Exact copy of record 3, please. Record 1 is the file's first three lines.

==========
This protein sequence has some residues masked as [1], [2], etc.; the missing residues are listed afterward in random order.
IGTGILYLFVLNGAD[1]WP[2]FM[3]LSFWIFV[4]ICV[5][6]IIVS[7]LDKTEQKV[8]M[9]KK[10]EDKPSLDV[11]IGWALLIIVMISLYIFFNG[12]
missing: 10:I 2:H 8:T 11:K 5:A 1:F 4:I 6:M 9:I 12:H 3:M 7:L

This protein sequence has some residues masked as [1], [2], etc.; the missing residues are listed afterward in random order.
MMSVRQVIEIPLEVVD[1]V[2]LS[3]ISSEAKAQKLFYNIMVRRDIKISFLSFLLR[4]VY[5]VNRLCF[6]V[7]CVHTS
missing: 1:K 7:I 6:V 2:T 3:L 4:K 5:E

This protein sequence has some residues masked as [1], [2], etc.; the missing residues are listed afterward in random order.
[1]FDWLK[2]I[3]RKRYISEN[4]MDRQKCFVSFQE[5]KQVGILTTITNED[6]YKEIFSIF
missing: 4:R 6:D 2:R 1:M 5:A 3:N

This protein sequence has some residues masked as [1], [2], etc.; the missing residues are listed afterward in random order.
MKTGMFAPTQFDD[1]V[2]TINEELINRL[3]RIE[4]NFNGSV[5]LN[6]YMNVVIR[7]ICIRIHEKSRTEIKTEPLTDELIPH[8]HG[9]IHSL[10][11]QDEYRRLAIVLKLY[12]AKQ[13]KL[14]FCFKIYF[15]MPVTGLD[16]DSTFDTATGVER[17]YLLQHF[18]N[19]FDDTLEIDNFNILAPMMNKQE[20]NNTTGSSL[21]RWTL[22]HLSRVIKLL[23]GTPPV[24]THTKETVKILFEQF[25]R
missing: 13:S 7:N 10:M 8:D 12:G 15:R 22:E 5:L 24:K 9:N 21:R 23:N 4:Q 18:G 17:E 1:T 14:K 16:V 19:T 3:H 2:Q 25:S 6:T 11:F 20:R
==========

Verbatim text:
This protein sequence has some residues masked as [1], [2], etc.; the missing residues are listed afterward in random order.
[1]FDWLK[2]I[3]RKRYISEN[4]MDRQKCFVSFQE[5]KQVGILTTITNED[6]YKEIFSIF
missing: 4:R 6:D 2:R 1:M 5:A 3:N